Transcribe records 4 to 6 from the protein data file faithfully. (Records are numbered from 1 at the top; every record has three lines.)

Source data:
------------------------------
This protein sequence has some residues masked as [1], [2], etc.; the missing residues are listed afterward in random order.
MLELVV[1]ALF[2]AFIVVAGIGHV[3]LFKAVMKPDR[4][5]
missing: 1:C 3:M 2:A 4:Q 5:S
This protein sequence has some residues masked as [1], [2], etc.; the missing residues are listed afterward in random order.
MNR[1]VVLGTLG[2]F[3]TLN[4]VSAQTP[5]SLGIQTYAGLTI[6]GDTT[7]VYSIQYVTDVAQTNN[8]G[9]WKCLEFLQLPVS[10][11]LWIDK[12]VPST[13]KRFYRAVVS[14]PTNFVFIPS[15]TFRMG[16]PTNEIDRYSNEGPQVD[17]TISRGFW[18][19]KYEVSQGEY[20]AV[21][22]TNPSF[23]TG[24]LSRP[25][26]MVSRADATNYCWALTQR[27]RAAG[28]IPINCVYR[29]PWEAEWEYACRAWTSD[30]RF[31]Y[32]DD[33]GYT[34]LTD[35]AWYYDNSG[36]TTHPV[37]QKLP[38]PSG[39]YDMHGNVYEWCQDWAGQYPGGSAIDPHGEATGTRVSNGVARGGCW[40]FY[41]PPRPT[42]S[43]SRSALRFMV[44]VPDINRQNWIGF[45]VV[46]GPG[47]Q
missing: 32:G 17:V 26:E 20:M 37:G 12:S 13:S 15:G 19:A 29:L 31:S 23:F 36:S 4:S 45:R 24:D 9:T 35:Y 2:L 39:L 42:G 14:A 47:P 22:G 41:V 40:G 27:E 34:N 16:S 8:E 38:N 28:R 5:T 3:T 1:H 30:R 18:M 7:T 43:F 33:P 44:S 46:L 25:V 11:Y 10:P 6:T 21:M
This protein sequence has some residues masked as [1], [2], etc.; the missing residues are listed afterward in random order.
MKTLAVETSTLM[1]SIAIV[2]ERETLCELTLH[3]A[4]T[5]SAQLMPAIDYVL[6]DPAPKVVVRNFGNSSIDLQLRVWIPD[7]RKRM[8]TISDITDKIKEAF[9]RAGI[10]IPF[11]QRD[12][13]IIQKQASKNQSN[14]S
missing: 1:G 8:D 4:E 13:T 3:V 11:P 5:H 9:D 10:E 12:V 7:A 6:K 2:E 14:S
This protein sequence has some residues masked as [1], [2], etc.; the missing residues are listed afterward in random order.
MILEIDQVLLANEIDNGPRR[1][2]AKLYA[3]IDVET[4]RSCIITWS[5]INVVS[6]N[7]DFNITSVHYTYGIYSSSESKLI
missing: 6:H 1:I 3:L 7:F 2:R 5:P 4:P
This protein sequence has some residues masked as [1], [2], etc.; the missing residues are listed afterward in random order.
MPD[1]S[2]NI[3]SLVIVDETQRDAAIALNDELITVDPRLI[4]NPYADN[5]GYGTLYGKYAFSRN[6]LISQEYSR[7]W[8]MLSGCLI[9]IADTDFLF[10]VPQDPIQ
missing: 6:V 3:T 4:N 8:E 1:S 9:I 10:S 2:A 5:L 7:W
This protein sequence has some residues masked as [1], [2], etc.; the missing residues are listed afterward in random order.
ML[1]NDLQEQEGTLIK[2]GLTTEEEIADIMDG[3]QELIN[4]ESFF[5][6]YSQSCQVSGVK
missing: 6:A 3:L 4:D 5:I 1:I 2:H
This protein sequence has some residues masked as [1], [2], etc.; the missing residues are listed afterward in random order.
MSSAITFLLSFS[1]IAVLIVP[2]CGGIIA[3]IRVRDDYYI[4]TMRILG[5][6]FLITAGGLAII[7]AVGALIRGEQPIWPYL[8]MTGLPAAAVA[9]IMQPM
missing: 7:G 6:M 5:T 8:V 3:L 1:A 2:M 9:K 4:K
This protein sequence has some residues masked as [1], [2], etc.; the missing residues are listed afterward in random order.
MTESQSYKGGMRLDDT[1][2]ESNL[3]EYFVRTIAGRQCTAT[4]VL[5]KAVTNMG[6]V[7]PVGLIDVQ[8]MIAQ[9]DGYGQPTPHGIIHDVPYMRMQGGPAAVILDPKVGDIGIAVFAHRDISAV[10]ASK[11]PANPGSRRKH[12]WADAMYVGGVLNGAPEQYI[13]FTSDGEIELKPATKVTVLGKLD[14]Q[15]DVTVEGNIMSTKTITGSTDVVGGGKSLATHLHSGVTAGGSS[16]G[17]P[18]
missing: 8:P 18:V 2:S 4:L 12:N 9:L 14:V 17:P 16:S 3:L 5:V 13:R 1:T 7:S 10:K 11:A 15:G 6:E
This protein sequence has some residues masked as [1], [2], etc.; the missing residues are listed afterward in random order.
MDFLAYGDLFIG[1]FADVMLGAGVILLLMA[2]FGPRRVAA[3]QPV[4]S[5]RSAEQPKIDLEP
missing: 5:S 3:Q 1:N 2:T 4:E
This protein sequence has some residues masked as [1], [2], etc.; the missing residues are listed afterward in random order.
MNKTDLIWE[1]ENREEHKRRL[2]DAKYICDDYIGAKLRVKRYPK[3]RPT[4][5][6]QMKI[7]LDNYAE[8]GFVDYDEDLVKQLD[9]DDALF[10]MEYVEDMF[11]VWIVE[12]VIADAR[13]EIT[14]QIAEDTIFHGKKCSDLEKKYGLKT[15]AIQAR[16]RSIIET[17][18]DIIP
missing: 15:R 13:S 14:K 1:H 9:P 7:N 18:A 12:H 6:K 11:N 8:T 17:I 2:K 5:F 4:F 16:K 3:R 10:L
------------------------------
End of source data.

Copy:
This protein sequence has some residues masked as [1], [2], etc.; the missing residues are listed afterward in random order.
MILEIDQVLLANEIDNGPRR[1][2]AKLYA[3]IDVET[4]RSCIITWS[5]INVVS[6]N[7]DFNITSVHYTYGIYSSSESKLI
missing: 6:H 1:I 3:L 7:F 2:R 5:P 4:P
This protein sequence has some residues masked as [1], [2], etc.; the missing residues are listed afterward in random order.
MPD[1]S[2]NI[3]SLVIVDETQRDAAIALNDELITVDPRLI[4]NPYADN[5]GYGTLYGKYAFSRN[6]LISQEYSR[7]W[8]MLSGCLI[9]IADTDFLF[10]VPQDPIQ
missing: 6:V 3:T 4:N 8:E 1:S 9:I 10:S 2:A 5:L 7:W
This protein sequence has some residues masked as [1], [2], etc.; the missing residues are listed afterward in random order.
ML[1]NDLQEQEGTLIK[2]GLTTEEEIADIMDG[3]QELIN[4]ESFF[5][6]YSQSCQVSGVK
missing: 6:A 3:L 4:D 5:I 1:I 2:H